Yōshin-ryū

Yōshin-ryū (楊心流) ("The School of the Willow Heart")[2] is a common name for one of several different martial traditions founded in Japan in the Edo period. The most popular and well-known was the Yōshin-ryū line founded by physician Akiyama Shirōbei Yoshitoki in Nagasaki in 1632.[2] The Akiyama line of Yōshin-ryū is perhaps the most influential school of jūjutsu to exist in Japan. By the late Edo Period, Akiyama Yōshin-ryū and its descendants had spread all over Japan. By the Meiji era, Yōshin-ryū had even spread overseas to Europe and North America.

Yōshin-ryū
(楊心流)
Foundation
FounderAkiyama Shirōbei Yoshitoki
Date foundedmid 17th century
Period foundedEarly Edo period
(1600–1867)
Current information
Current headmasterNone (Extinct.)[1]
Arts taught
ArtDescription
JujutsuHybrid art
Ancestor schools
Tegoi, Sumo
Descendant schools

Together with the Takenouchi-ryū (竹内流), and the Ryōi Shintō-ryū, the Yōshin-ryū (楊心流), was one of the three largest, most important and influential Jūjutsu schools of the Edo period (江戸時代 Edo jidai 1603 - 1868) before the rise of Judo.[3]

CurriculumEdit

This line of Yōshin-ryū is noted for a curriculum including kyūsho-jutsu atemi (vital points striking) and the development of internal energy, teachings most likely influenced by Chinese sources. It is believed that these teachings were eventually absorbed by many other jujutsu traditions.

Only the Yōshin-ryū buki/naginata school in Hiroshima currently headed by Koyama Takako and attributed to Akiyama has been successfully transmitted and survives. The school was prolific, however, with its teachings surviving in many descendant ryū.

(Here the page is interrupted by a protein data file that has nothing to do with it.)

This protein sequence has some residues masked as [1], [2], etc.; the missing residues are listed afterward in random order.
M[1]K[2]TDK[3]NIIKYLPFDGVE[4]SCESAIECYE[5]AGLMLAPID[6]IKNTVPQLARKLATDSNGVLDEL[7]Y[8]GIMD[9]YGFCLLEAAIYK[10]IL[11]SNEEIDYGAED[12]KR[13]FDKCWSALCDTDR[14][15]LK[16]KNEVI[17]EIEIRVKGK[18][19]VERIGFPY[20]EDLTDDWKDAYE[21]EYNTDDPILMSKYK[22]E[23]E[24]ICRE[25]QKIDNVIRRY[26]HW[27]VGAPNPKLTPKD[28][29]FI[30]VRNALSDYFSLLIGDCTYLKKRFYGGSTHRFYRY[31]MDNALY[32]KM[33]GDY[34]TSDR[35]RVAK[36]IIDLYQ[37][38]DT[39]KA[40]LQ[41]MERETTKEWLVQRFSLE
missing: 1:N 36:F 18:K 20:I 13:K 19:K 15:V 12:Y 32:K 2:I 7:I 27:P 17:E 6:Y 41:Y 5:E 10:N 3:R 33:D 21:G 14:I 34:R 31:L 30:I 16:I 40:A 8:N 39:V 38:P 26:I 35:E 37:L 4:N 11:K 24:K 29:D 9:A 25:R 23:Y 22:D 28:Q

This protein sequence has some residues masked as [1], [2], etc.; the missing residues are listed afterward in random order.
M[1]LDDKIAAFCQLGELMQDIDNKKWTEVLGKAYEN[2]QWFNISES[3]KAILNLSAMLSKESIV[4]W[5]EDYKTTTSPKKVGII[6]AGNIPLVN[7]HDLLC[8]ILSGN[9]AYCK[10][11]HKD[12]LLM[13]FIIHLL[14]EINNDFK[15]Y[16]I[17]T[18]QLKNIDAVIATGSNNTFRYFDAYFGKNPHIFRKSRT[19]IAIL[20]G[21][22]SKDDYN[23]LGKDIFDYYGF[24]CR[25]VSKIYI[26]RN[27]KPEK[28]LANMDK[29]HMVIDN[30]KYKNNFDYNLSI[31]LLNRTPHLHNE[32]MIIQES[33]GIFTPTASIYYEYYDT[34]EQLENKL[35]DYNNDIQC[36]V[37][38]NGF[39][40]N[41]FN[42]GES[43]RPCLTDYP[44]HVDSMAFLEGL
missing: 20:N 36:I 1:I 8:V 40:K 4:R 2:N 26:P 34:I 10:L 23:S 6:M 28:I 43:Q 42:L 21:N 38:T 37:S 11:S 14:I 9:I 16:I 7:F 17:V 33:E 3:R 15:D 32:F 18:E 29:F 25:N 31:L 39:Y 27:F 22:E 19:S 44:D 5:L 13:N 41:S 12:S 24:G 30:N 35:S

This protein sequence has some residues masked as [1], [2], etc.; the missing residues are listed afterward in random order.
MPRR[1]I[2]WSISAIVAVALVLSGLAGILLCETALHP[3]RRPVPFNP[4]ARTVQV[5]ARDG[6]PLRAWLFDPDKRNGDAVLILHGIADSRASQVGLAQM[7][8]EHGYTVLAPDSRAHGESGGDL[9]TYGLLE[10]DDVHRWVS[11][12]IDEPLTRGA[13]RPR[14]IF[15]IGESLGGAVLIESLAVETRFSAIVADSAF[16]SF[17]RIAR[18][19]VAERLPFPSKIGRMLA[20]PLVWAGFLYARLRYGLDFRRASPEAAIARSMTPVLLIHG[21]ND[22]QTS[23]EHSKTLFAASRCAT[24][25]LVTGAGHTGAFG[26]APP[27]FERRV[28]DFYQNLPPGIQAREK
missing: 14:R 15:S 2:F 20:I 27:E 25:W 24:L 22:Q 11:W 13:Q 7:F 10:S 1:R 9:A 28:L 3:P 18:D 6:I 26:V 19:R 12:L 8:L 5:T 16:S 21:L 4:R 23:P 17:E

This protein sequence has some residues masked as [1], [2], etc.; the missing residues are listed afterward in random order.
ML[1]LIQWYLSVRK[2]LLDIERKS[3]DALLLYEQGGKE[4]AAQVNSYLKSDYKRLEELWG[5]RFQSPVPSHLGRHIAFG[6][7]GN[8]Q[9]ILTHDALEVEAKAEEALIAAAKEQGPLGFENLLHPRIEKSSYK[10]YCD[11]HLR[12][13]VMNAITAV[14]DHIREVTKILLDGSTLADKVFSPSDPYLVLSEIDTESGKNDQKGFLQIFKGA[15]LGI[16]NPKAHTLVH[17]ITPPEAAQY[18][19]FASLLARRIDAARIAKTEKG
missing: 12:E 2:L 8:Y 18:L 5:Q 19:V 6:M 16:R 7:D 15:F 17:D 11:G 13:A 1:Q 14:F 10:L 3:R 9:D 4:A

DescendantsEdit

Schools descended from Akiyama Yōshin-ryū jūjutsu include:

Danzan ryu, Shin Yōshin ryū, Shin Shin ryū, Sakkatsu Yōshin ryū, Shin no Shindō ryū, Tenjin Shin'yō-ryū, Shindō Yōshin-ryū, Takamura-ha Shindō Yōshin-ryū, Wadō-ryū (a modern Jūjutsu Kenpo/Karate school based on Shindō Yōshin-ryū), Ryushin Katchu-ryū, Ito-ha Shin'yō ryū, Kurama Yōshin ryū, Kodokan Judo, Yamanaka-ha Shindō-ryū, and Fudoshin Ryu.[4]

Hontai Yōshin ryū – Takagi ryū LineageEdit

The schools of Hontai Yōshin-ryū – Takagi ryū are not really Yōshin ryu lineage schools but are instead descended from Takenouchi-ryū.[5] They are said to originate from an earlier unnamed tradition. It is thought they may include later influence from the Akiyama Yoshin-ryu but this is not supported by documentation.

Today there the Hontai Yōshin ryū – Takagi ryū is separated in several Lines and branches under different names:

  • Hontai Yōshin ryū
  • Takagi ryū
  • Motoha Yōshin ryū
  • Kukishin-ryū

The Takagi Yoshin ryū which is used by the Bujinkan, Genbukan, Jinenkan, and Gi Yu Kyo Kai is related to the Hontai Yōshin ryū – Takagi ryū Line

Schools descended from Hontai Yōshin ryū – Takagi ryū:

Shingetsu Muso Yanagi ryū.

See alsoEdit

NotesEdit

  1. ^ Bugei Ryuha Daijiten,(1970)
  2. ^ a b YoshinRyu
  3. ^ Classical Fighting Arts of Japan: A Complete Guide to Koryu Jujutsu. by Serge Mol (2001)
  4. ^ Amdur, Ellis (9 August 2018). Hidden in Plain Sight: Esoteric Power Training within Japanese Martial ... - Ellis Amdur - Google Books. ISBN 9781937439378.
  5. ^ Takagi Yoshin Archived May 13, 2008, at the Wayback Machine